"For me, it is one of the most elemental moments in my life, and Jonno and I suddenly grin in unison. We have left the fish with 12-foot of leader and a small 10/0 hook in her cheek. We feel we have done the best we could for her, and suddenly we are all cheering wildly, the Major and Elizabeth perched on the ladder, Richard at the controls. In the same instant afterwards, the night goes very quiet and in its soft silence we are aware that very close by there is a soft but awesome exhaling. Suddenly around the boat are four huge sperm whales, one of them glistening faintly on the very far edge of the light. The boat seems very small, far from land in the black of night, and we all feel exposed. Within seconds though, they are gone in gentle surging individual wakes of phosphorescence and we then hear Myles calling out through the gloom. A minute later the inflatable roars through the darkness and nearly comes aboard over the transom as MARGARITA goes downwards in a deep trough. He climbs aboard, exhausted and cold after being alone in a small boat in a pitching sea for four hours, and tells us of his own exhilarating experience with the whales."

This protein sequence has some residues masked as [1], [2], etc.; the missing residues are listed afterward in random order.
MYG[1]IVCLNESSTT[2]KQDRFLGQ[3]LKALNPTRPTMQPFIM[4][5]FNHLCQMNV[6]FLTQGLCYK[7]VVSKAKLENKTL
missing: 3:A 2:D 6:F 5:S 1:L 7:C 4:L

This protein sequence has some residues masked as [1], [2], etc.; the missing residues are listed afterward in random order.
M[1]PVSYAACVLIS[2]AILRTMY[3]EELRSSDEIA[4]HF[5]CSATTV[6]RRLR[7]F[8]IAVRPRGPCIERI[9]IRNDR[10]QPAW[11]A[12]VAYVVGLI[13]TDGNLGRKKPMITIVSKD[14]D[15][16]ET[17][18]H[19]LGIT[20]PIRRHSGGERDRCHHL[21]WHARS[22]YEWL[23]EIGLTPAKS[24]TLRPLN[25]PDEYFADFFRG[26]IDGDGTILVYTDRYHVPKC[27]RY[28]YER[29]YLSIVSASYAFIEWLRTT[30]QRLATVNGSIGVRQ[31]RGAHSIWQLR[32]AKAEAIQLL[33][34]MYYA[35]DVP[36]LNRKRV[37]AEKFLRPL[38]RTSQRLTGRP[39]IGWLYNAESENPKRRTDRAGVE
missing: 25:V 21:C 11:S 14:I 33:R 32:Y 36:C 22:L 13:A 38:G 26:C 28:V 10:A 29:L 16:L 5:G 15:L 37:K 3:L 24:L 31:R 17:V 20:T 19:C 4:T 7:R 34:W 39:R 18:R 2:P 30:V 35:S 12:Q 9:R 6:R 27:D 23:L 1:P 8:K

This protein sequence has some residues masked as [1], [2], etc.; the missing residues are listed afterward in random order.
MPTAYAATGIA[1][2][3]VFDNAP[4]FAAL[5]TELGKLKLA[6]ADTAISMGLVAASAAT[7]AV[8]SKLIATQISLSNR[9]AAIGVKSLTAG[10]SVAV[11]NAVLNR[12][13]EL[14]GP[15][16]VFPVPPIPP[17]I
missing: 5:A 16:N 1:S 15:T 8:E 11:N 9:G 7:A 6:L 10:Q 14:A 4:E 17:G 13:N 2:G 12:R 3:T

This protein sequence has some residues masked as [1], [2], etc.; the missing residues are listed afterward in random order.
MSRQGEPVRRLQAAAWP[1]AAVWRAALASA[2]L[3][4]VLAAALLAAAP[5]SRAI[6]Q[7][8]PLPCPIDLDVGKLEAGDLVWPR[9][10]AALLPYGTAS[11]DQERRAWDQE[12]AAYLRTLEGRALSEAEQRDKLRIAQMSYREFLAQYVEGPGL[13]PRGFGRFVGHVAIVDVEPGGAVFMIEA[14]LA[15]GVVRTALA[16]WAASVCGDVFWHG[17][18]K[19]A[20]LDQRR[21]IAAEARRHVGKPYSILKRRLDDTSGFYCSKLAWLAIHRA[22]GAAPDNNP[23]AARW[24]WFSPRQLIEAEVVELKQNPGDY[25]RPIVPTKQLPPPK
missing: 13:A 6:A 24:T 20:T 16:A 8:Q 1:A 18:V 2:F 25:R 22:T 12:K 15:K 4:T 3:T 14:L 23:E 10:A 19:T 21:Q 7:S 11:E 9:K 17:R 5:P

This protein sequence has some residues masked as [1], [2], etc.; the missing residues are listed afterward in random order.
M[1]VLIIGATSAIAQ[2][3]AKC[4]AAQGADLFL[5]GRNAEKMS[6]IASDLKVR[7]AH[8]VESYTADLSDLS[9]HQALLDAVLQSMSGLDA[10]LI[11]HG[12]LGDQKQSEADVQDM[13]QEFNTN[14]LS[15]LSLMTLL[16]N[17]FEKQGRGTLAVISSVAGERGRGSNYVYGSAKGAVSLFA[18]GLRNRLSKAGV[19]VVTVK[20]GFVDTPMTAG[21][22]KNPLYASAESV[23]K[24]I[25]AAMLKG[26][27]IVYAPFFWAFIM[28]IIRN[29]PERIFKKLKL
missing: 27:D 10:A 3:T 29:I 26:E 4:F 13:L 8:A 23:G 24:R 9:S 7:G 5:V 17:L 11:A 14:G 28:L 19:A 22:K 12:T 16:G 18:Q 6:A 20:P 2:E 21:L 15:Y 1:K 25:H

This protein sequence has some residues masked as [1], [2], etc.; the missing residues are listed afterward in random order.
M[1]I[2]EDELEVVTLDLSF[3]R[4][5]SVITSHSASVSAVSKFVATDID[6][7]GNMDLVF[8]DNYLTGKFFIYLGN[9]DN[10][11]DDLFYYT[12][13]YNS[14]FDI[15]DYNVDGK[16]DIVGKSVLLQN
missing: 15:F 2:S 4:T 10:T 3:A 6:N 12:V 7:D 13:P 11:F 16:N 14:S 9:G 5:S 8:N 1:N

"We slowly head home, towing the inflatable (which has a cupful of fuel left in its tank), each of us glowing softly with the cold but chattering excitedly. In the soft light of the instrument lights I can see Elizabeth explaining how she feels and I realize that this women has done something very special. As we roll slowly through the darkness, she explains in a strong voice what she feels. She apologizes for not staying in the chair, but then recounts that other factors had a part to play. Amazed, we learn that this woman has had three hip operations, been run over by a car, has fought and recovered from cancer, and suffers sorely from arthritis and rheumatism. In addition she has quite likely caught the largest blue marlin ever hooked by a female angler. I am lost for words and hope that if I live to her age, then I will have the courage to do what she has done. Back in harbor, Jonno and I put the fish down in the log at 1300lbs and we celebrate gently into the early hours of the morning, all of us totally and utterly exhausted." "We all hope the fish lives."